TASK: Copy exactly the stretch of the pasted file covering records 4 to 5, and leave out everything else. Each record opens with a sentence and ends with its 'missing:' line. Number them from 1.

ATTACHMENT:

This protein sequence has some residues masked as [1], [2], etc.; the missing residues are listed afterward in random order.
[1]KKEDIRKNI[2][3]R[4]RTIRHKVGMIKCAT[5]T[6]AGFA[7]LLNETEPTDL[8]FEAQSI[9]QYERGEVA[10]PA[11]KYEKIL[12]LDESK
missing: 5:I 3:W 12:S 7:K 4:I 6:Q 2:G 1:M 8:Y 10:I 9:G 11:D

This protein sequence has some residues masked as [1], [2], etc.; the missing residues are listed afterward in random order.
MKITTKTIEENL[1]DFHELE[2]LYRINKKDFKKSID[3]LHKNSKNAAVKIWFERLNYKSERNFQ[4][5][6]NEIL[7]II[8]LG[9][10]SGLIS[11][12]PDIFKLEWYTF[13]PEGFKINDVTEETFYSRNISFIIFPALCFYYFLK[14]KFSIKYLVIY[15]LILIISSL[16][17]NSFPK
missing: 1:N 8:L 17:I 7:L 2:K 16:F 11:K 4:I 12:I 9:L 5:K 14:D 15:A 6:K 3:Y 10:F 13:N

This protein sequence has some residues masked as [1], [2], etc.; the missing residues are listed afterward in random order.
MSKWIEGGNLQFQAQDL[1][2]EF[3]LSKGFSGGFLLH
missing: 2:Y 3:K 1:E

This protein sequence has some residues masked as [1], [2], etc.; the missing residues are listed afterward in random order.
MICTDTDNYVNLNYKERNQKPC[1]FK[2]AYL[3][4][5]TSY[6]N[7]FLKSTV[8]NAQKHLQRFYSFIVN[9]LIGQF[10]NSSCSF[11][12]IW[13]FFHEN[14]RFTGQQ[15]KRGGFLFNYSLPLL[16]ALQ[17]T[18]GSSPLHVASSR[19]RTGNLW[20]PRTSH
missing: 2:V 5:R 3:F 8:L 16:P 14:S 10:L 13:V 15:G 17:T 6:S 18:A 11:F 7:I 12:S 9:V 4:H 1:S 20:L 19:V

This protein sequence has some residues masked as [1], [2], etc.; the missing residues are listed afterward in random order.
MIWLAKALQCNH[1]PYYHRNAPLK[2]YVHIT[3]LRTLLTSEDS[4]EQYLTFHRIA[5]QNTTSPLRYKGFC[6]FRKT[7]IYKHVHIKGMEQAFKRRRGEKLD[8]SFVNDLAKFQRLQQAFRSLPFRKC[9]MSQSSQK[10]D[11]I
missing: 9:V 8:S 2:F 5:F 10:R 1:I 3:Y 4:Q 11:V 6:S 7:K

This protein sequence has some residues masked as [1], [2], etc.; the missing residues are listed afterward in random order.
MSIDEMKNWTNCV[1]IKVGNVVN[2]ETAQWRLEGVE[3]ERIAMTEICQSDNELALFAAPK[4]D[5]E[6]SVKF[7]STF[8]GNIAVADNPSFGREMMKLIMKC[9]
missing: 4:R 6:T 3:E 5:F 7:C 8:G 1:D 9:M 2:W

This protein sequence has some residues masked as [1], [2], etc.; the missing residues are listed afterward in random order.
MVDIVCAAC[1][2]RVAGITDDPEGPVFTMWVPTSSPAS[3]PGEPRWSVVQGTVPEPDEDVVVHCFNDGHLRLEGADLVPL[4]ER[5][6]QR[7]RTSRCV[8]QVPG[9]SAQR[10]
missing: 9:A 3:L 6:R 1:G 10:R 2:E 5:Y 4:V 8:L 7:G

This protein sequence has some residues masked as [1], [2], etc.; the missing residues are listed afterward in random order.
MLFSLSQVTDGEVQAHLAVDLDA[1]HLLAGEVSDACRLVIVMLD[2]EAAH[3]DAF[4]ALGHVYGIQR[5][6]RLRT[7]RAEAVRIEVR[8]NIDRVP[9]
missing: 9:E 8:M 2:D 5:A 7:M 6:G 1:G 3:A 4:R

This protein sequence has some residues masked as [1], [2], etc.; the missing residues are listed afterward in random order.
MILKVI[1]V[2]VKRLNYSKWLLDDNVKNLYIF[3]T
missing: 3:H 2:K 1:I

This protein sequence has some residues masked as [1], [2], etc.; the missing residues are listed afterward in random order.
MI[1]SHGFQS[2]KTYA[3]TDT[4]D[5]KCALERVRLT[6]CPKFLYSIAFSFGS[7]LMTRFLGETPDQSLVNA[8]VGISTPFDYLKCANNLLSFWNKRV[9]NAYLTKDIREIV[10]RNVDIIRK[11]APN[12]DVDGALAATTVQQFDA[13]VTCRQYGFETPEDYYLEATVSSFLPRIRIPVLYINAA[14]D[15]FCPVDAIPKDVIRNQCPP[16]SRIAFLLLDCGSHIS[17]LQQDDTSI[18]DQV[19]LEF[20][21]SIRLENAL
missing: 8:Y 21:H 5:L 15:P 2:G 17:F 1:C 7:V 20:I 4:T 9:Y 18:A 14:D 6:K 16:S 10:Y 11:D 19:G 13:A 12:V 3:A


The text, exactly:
This protein sequence has some residues masked as [1], [2], etc.; the missing residues are listed afterward in random order.
MICTDTDNYVNLNYKERNQKPC[1]FK[2]AYL[3][4][5]TSY[6]N[7]FLKSTV[8]NAQKHLQRFYSFIVN[9]LIGQF[10]NSSCSF[11][12]IW[13]FFHEN[14]RFTGQQ[15]KRGGFLFNYSLPLL[16]ALQ[17]T[18]GSSPLHVASSR[19]RTGNLW[20]PRTSH
missing: 2:V 5:R 3:F 8:L 16:P 14:S 10:L 13:V 15:G 17:T 6:S 18:A 11:F 7:I 12:S 9:V 4:H 1:S 20:L 19:V

This protein sequence has some residues masked as [1], [2], etc.; the missing residues are listed afterward in random order.
MIWLAKALQCNH[1]PYYHRNAPLK[2]YVHIT[3]LRTLLTSEDS[4]EQYLTFHRIA[5]QNTTSPLRYKGFC[6]FRKT[7]IYKHVHIKGMEQAFKRRRGEKLD[8]SFVNDLAKFQRLQQAFRSLPFRKC[9]MSQSSQK[10]D[11]I
missing: 9:V 8:S 2:F 5:F 10:R 1:I 3:Y 4:Q 11:V 6:S 7:K